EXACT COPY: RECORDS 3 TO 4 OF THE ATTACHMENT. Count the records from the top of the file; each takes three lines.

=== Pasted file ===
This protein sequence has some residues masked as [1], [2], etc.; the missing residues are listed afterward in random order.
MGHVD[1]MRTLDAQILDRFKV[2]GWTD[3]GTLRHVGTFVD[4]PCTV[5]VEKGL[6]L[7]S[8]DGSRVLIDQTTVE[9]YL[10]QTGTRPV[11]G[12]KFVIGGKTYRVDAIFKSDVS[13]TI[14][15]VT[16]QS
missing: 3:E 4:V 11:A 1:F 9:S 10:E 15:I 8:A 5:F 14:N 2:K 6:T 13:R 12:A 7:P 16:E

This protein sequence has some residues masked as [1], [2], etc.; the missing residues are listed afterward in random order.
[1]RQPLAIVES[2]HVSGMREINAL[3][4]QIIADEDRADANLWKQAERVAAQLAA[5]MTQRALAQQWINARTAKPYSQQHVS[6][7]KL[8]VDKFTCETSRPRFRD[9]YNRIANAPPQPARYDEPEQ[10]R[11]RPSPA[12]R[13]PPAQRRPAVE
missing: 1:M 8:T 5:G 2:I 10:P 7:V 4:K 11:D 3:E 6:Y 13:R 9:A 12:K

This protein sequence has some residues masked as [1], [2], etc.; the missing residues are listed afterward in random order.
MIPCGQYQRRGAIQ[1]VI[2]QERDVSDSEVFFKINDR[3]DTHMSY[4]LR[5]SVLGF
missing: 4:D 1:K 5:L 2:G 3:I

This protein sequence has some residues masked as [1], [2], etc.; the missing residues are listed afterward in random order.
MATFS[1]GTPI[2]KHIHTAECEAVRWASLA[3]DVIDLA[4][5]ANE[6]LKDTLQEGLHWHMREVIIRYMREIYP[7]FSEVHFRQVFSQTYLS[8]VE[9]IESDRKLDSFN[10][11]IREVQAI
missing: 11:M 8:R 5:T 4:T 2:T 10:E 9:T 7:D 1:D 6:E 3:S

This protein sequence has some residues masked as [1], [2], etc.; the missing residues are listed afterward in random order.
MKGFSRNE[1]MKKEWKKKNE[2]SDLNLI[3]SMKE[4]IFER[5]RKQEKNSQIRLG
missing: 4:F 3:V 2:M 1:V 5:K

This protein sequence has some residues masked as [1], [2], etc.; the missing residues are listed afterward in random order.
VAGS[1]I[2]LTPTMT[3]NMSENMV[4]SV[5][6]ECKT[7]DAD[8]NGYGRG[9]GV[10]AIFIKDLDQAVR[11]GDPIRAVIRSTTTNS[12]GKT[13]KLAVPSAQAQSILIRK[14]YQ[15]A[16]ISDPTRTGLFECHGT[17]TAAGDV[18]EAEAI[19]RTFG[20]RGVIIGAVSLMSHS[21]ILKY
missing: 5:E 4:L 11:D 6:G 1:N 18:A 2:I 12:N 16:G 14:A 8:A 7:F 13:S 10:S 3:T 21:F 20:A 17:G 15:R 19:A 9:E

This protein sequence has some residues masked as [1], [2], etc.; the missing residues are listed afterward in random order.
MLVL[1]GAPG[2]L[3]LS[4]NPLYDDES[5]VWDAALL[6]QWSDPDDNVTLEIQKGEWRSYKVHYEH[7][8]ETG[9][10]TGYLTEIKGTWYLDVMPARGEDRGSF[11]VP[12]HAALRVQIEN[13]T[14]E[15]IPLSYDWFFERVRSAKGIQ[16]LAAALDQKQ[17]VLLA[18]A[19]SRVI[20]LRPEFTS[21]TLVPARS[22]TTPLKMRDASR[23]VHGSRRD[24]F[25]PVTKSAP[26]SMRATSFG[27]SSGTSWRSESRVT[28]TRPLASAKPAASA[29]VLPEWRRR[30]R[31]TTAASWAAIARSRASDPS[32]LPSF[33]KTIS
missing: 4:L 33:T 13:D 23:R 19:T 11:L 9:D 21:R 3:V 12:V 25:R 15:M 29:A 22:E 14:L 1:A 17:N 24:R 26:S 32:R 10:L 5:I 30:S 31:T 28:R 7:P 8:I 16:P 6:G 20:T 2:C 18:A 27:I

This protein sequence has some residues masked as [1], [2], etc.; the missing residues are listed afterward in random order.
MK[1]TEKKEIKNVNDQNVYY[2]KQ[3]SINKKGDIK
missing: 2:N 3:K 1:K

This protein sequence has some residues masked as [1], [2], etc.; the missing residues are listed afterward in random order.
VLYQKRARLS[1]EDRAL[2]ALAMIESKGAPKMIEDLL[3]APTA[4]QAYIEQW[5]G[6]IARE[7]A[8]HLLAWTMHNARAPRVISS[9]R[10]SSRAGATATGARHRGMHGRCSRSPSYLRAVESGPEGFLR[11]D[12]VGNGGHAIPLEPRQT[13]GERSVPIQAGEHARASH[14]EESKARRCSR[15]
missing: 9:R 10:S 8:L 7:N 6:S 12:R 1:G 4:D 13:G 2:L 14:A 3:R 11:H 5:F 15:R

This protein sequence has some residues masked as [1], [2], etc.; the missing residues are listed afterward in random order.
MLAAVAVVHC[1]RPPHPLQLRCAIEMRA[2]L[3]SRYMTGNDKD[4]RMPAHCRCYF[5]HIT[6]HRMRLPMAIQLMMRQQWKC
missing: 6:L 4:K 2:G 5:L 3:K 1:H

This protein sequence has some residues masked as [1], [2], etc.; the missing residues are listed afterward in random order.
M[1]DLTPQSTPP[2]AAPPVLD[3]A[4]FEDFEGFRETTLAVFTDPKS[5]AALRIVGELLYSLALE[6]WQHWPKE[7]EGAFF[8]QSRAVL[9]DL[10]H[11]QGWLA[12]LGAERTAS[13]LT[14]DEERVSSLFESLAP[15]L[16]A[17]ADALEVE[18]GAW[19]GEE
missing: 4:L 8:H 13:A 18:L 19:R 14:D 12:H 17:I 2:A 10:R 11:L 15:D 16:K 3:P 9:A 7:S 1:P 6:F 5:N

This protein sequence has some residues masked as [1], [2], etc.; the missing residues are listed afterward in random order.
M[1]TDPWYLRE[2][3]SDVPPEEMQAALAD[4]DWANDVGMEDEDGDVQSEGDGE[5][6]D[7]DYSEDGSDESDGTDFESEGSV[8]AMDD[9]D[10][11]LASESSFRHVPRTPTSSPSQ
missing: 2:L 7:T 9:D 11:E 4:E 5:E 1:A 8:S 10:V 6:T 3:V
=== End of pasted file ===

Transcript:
This protein sequence has some residues masked as [1], [2], etc.; the missing residues are listed afterward in random order.
MIPCGQYQRRGAIQ[1]VI[2]QERDVSDSEVFFKINDR[3]DTHMSY[4]LR[5]SVLGF
missing: 4:D 1:K 5:L 2:G 3:I

This protein sequence has some residues masked as [1], [2], etc.; the missing residues are listed afterward in random order.
MATFS[1]GTPI[2]KHIHTAECEAVRWASLA[3]DVIDLA[4][5]ANE[6]LKDTLQEGLHWHMREVIIRYMREIYP[7]FSEVHFRQVFSQTYLS[8]VE[9]IESDRKLDSFN[10][11]IREVQAI
missing: 11:M 8:R 5:T 4:T 2:T 10:E 9:T 7:D 1:D 6:E 3:S